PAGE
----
From the time she was a child at St. Bernard’s School in Oakland, and later at Notre Dame High School in San Jose, Geraldine Harris always liked the Sisters. At that time, she remembers, “I wasn’t the type that the Sisters would have encouraged to enter the community. I was always talking and not exactly a good student.” Just the same, right before graduation, Sr. Mary Henrietta, the superior of the convent, asked her if she had ever considered being a Sister. “Oh, no,” she responded, having read a lot about women reporters, “I’m going to be a newspaper reporter.” By the end of the summer she had reconsidered but, wisely, it was suggested that she wait a while. She started college at San Jose State and a year and a half later entered the postulate at Saratoga.
After making her vows, Sr. Geraldine (Geraldine Marie) enjoyed teaching seventh and eighth graders in Notre Dame schools throughout California for 22 years. When her niece, Susan, was born developmentally disabled and Sr. Geraldine realized how limited the child’s opportunities would be, she became very interested in the needs of people with disabilities. She immersed herself in a study of special education and for a time worked at Hope Rehabilitation in San Jose until she was ready to open Susan House, a board and care home in Campbell. There, in a simple house on a quiet street, with the help of Sr. Claire Spellman and other Sisters and friends, Sr. Geraldine provided a safe and loving home for developmentally disabled women. Sr. Claire remembers how beautiful Sister was with the girls, loving and strict. “She taught them a lot,” Sister remembers. “They learned to take the bus, to come home on time. They did their own laundry, kept their rooms orderly and helped in the kitchen.” Looking back, Sr. Geraldine says, “Developmentally disabled people are often exploited, disregarded and materially poor in our society. Susan House was St. Julie’s work–to care for poor women and children, to foster their human dignity.”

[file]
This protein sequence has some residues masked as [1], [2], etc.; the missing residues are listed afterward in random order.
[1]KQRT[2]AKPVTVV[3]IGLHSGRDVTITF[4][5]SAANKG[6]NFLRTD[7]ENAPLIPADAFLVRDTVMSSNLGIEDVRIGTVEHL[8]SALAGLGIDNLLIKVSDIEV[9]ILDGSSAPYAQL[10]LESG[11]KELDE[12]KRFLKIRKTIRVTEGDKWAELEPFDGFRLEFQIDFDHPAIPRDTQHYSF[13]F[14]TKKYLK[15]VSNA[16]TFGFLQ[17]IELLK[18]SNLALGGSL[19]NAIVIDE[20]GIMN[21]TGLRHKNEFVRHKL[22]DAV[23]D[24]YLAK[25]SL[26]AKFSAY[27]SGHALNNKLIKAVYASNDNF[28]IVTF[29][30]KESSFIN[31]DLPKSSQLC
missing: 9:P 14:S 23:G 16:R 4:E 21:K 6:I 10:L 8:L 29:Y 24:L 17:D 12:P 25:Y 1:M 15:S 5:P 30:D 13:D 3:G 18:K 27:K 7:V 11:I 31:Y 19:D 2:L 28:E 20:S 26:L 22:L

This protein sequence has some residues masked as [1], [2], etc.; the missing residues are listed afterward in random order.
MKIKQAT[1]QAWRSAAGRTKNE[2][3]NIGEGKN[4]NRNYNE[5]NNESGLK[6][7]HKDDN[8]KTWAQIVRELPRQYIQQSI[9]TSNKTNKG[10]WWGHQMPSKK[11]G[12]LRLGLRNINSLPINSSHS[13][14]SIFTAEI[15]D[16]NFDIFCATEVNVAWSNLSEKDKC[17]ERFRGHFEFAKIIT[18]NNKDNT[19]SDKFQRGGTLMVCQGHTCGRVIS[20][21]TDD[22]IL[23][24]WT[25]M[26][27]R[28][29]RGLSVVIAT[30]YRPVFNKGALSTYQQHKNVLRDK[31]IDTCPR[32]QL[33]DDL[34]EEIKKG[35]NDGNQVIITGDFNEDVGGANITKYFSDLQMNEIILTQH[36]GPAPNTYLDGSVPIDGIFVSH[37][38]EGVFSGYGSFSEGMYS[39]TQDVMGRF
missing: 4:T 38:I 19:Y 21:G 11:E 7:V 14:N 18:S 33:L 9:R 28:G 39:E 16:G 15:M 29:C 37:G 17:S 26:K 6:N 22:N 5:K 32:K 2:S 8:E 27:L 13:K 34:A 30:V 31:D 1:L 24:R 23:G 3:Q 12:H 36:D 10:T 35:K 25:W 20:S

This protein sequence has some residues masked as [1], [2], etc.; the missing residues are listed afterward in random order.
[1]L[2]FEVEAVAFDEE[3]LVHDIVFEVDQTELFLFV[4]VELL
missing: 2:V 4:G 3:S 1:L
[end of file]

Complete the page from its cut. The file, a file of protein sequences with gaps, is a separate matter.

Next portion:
Sr. Geraldine continued this work for 23 years until she moved to Watsonville. Still concerned for the poor, she immediately volunteered at St. Francis Catholic Kitchen in Santa Cruz. Director Richard Crowe has worked with Sr. Geraldine ever since he began this work in Santa Cruz. “I’ve been here eight years,” he says, “and she has been here longer. Many of our people have mental health problems and she has a very disarming way with them. She has a generosity of spirit, a gentle, quiet spirituality and a great wit.” He appreciates the support he has received from her personally, as do the volunteers. “She’s part psychologist, part spiritual director,” he says. “She’s part of the family here.”
After celebrating 60 years in religious life, Sr. Geraldine says, “I have always appreciated the wonderful Sisters that I’ve gotten to know. We have been through all the good and hard times together. I am very grateful.”